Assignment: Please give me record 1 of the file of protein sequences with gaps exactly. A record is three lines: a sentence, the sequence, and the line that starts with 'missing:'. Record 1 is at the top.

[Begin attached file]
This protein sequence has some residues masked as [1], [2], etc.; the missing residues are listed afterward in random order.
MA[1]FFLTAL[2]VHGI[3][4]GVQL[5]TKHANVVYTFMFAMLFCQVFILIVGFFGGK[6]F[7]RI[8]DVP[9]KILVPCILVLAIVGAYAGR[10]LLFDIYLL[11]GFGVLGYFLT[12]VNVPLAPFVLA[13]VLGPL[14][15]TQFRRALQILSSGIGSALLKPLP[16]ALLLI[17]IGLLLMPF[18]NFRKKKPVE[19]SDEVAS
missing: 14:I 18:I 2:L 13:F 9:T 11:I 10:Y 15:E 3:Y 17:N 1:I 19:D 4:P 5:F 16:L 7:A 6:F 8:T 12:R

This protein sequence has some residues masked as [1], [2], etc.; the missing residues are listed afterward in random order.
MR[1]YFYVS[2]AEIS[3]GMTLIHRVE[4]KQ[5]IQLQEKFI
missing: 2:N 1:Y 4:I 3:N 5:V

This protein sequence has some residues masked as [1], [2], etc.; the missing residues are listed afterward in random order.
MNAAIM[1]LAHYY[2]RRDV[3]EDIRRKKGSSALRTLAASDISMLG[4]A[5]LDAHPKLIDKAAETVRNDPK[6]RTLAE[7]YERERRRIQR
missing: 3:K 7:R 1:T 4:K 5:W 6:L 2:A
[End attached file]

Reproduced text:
This protein sequence has some residues masked as [1], [2], etc.; the missing residues are listed afterward in random order.
MA[1]FFLTAL[2]VHGI[3][4]GVQL[5]TKHANVVYTFMFAMLFCQVFILIVGFFGGK[6]F[7]RI[8]DVP[9]KILVPCILVLAIVGAYAGR[10]LLFDIYLL[11]GFGVLGYFLT[12]VNVPLAPFVLA[13]VLGPL[14][15]TQFRRALQILSSGIGSALLKPLP[16]ALLLI[17]IGLLLMPF[18]NFRKKKPVE[19]SDEVAS
missing: 14:I 18:I 2:L 13:F 9:T 11:I 10:Y 15:E 3:Y 17:N 1:I 19:D 4:P 5:F 16:L 7:A 6:F 8:T 12:R